STATE COLLEGE, Pa. (AP) — James Franklin has been asked a lot this season about his long-term future, and those questions continued Tuesday as the Penn State coach was grilled about his name being linked to openings outside Happy Valley.
Franklin has a more immediate concern, however. He needs to find a way to pull a team that started 5-0 out of its current free fall. He’ll have to do it on the road against No. 5 Ohio State, where only a win will keep Penn State’s slim College Football Playoff hopes alive.
“We’ve got to find a way to score some points, because obviously (Ohio State) has the ability to put points on the board,” Franklin said.
The Buckeyes lead the country in total offense, averaging nearly 560 yards and 49 points per game. With games still to be played against No. 6 Michigan and No. 8 Michigan State, the 20th-ranked Nittany Lions (5-2) need to get back to making big plays to help their defense and stave off what could be an ugly finish to the season.
“We have a lot of vets on this team,” receiver Jahan Dotson said. “So a lot of guys have been in this position before. The biggest thing for us, executing, that was the main thing. Being more physical, that’s every position group, the wide receivers, running backs, O-linemen. That’s a big thing for us moving forward.”
Ever since quarterback Sean Clifford was injured in the first half at Iowa on Oct. 9, that’s been hard for them to do.
A field goal was all the Nittany Lions could manage without Clifford against the Hawkeyes. They scored 10 points in regulation against Illinois on Saturday with a banged-up Clifford back on the field.
Meanwhile, nagging injuries to three of the team’s top four running backs coupled with a lack of blocking help has left Clifford with no support. Penn State has failed to exceed 3 yards per carry in four games and averaged 2.1 in Saturday’s nine-overtime loss to Illinois.
The team had a handful of opportunities to win the game with a 3-yard run in the 2-point shootout format, but couldn’t get the ball across the goal line.
“It’s hard knowing that we had a chance to win that game and it really hurt us,” defensive end Arnold Ebiketie said. “We can’t just focus on the past. We have to move forward because we have another opponent ahead, so right now we’re just trying to shift all of our focus into Ohio State.”
Ebiketie believes the Buckeyes will adjust their game plan to take advantage of the weakness Illinois exploited.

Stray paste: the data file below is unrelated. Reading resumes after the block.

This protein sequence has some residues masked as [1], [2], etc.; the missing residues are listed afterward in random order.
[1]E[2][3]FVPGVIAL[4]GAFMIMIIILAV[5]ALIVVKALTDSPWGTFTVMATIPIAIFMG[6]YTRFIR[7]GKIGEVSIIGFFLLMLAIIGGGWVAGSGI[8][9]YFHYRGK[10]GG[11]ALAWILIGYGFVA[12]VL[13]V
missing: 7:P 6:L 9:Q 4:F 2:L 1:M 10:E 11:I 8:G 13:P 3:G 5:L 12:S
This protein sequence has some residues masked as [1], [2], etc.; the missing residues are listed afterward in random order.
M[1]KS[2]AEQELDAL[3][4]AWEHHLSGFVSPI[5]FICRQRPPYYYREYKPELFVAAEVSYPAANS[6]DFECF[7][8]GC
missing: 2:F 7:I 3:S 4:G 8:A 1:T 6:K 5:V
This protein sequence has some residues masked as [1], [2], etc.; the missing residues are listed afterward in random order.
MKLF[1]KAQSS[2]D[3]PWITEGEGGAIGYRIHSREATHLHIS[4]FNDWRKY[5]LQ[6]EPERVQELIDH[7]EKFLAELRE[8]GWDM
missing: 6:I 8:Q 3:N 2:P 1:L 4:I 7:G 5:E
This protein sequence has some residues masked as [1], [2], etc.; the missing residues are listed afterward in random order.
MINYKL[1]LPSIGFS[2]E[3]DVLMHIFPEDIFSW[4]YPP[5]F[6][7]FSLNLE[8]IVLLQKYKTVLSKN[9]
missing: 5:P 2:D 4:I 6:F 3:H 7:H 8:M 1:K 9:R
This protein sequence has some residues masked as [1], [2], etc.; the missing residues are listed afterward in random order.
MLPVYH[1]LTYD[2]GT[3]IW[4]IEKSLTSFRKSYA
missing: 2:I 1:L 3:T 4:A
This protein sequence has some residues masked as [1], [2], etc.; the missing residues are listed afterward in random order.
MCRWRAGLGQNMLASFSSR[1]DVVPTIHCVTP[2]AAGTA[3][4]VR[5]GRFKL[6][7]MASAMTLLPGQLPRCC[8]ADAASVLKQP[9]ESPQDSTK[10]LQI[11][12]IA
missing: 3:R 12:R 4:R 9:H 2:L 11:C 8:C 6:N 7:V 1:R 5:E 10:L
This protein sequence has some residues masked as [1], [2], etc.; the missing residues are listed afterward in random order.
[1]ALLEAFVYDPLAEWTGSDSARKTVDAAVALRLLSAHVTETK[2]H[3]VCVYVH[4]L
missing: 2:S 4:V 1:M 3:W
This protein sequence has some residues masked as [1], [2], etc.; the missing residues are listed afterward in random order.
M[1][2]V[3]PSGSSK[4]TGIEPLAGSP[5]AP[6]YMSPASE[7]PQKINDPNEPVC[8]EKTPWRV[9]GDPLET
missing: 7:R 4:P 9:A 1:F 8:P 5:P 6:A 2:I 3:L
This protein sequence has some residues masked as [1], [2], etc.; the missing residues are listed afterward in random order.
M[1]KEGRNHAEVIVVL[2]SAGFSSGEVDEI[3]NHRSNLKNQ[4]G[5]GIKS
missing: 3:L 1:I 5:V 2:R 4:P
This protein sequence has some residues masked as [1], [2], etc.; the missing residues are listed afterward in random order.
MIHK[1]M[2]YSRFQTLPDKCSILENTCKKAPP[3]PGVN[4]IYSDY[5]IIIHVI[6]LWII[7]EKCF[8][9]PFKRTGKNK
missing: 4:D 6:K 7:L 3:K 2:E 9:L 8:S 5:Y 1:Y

Penn State captain PJ Mustipher’s absence in the middle prompted the Illini to feature a run-heavy attack. While the sturdy defensive tackle watched from crutches on the sideline, Illinois ran for 357 yards with two backs behind seven- and eight-man fronts.
“We wouldn’t be surprised if they try and adjust to that and bring some of those overload fronts into the game,” Ebiketie said.
Franklin said he expects Clifford to be fully healthy for Saturday’s evening kickoff.
Clifford completed 19 of 34 passes for 164 yards and a touchdown and was sacked four times by Illinois. After each one, he got up slowly, sometimes shaking or stretching his right arm. Penn State did not call any designed runs for him, an aspect of his playing style the team badly misses.
“That’s a big part of Sean and what his game is, his ability to extend plays, his ability to keep the defense honest and be able to make a play or two throughout the game with his legs,” Franklin said. “He was limited, obviously, in what he could do and we tried to limit it as much as we could as well.”
Franklin’s other challenge all season has been limiting the chatter about his future.
His name has come up for coaching vacancies in past seasons and is now being floated as a candidate at Southern California and LSU. In eight seasons at Penn State, Franklin is 65-30. Penn State won the Big Ten championship in 2016 and finished ranked in the AP Top 10 in three of the last four years. His contract with Penn State runs through 2025.
Franklin hasn’t outright said he intends to stay at Penn State, but has said it is a topic he’s addressed with the team.
“I think I’ve shown over my eight years my commitment to this university and this community,” Franklin said.
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